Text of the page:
Many Americans say that too many criminals are sent to prison, but large numbers support prison sentences for people convicted of theft and drug dealing
The United States imprisons more of its population than any other country on earth. Over 2.2 million Americans are behind bars, compared to China at just over 1.6 million. America's prison population boomed in the 1980s and 1990s, when lawmakers passed laws allowing for, or even requiring, increasingly harsh sentences for a range of crimes. Since the mid-1990s crime, including violent crime, has dropped massively across the country but the harsh sentences remain. Last week both Hillary Clinton and Barack Obama called for reform of the justice system, with Clinton calling for "an end to the era of mass incarceration".
YouGov's latest research shows that large numbers of Americans do think that too many criminals are locked up in prison after they are convicted. Overall, 43% of Americans think that too many people are sent to prison, while 14% think that about the right number are imprisoned and 23% think that too few people are in prison.
Even among the 54% of Americans who incorrectly believe that violent crime has increased in the past 20 years, people are more likely to say that too many (37%) rather than too few (31%) criminals are imprisoned. Among Americans who think violent crime has remained the same, 42% say that too many people are imprisoned and among the 18% of the public who know that violent crime has decreased since the mid-1990s, 67% say that too many people are locked up.
In 2013, 54% of all the prisoners in the United States were convicted of violent crimes such as assault or robbery, while 19% were in prison for committing property crimes such as theft or burglary. 16% are in prison for drug offenses, largely trafficking or distribution. Though the public widely believes that too many people are imprisoned, Americans tend to support prison sentences for people convicted of certain non-violent crimes. Only 3.7% of prisoners were convicted of drug possession.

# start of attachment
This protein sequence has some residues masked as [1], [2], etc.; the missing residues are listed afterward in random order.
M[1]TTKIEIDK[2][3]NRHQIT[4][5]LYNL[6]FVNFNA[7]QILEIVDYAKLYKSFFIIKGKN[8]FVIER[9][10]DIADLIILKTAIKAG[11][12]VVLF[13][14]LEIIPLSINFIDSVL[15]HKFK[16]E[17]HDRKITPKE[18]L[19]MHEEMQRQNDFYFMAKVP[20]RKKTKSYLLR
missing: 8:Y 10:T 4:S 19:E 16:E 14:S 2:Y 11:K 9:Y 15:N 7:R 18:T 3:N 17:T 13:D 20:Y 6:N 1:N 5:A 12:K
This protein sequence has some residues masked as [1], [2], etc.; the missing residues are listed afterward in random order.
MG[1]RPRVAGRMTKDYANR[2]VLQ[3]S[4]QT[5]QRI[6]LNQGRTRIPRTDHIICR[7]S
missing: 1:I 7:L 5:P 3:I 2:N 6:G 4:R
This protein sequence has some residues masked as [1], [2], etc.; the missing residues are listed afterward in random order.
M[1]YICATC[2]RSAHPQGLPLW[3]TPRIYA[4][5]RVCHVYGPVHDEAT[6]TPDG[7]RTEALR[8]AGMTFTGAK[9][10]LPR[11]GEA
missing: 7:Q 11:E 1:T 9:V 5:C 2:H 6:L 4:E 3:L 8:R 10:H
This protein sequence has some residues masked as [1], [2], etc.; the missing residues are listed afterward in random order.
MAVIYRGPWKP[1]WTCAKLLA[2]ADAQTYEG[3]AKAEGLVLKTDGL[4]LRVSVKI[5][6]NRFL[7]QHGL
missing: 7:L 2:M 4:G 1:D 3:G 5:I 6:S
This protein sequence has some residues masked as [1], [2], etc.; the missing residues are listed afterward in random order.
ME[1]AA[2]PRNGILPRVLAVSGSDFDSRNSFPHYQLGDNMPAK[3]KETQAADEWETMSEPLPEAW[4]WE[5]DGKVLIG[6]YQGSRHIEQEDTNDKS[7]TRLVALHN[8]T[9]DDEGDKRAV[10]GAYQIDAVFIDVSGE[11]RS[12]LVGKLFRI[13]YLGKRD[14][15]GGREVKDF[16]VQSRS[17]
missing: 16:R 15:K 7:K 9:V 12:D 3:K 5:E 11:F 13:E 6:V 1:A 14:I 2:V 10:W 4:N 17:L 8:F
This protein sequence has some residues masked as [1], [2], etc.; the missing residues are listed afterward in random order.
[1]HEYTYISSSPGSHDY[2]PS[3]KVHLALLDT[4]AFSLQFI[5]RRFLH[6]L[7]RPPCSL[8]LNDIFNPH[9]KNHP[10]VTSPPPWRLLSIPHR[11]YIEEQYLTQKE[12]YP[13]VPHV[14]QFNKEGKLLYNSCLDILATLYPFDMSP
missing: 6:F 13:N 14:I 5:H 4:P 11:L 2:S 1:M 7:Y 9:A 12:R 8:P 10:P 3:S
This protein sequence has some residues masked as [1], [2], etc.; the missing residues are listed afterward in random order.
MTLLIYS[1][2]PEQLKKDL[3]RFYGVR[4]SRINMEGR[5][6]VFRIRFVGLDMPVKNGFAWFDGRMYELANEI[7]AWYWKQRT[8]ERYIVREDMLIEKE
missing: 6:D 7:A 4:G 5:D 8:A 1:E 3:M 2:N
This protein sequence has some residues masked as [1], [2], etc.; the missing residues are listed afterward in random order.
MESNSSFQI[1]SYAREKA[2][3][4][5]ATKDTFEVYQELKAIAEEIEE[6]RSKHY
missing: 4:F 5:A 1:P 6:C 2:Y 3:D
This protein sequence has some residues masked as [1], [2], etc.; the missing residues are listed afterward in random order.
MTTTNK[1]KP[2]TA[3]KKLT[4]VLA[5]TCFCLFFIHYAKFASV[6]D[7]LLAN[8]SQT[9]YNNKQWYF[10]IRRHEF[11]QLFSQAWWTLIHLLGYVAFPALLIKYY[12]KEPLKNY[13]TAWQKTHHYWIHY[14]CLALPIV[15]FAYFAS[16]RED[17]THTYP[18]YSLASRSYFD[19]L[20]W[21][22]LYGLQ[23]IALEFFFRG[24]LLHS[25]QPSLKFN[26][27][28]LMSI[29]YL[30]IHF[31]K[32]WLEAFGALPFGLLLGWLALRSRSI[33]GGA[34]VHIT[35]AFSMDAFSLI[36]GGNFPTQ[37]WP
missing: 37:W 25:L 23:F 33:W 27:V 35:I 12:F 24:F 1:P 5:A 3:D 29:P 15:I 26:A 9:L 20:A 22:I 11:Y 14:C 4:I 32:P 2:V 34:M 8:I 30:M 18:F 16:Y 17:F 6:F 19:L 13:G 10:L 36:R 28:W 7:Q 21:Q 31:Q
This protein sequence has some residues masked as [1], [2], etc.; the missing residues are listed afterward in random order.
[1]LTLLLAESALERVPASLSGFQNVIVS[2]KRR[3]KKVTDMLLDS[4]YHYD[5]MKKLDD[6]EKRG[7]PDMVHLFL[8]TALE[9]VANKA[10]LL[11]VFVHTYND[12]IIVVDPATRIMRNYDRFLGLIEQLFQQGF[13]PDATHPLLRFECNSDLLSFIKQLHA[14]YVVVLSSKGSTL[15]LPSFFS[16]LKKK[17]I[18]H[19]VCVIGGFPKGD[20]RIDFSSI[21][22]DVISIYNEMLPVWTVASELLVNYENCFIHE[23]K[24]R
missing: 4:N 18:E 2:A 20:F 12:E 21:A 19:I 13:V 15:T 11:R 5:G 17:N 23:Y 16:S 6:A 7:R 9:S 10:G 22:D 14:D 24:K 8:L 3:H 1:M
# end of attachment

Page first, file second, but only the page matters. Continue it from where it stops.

Most think that alternative sentences, such as probation or mandatory rehabilitation, should be used for people convicted of shoplifting (79%) and drug possession (66%) but tend to support prison sentences for people convicted of theft (48%). Nearly two-thirds of Americans (64%) support prison time for drug dealers, and large majorities back prison for housebreakers (67%) and people convicted of assault (82%) or sexual assault (93%).
Attitudes towards what crimes should, and should not, incur a prison sentence do not differ significantly according to race. Most white (68%) and black (60%) Americans think that alternative sentences should be handed down to people convicted of drug possession, and that drug dealers should go to prison (63% for both groups).
Asked whether black Americans face tougher sentencing than white Americans, a racial divide emerges. A large majority (78%) of black Americans believe that they face harsher sentencing than whites, while most white Americans (52%) believe that sentences are about the same for whites and blacks. 28% of white Americans do think that black Americans face tougher sentences.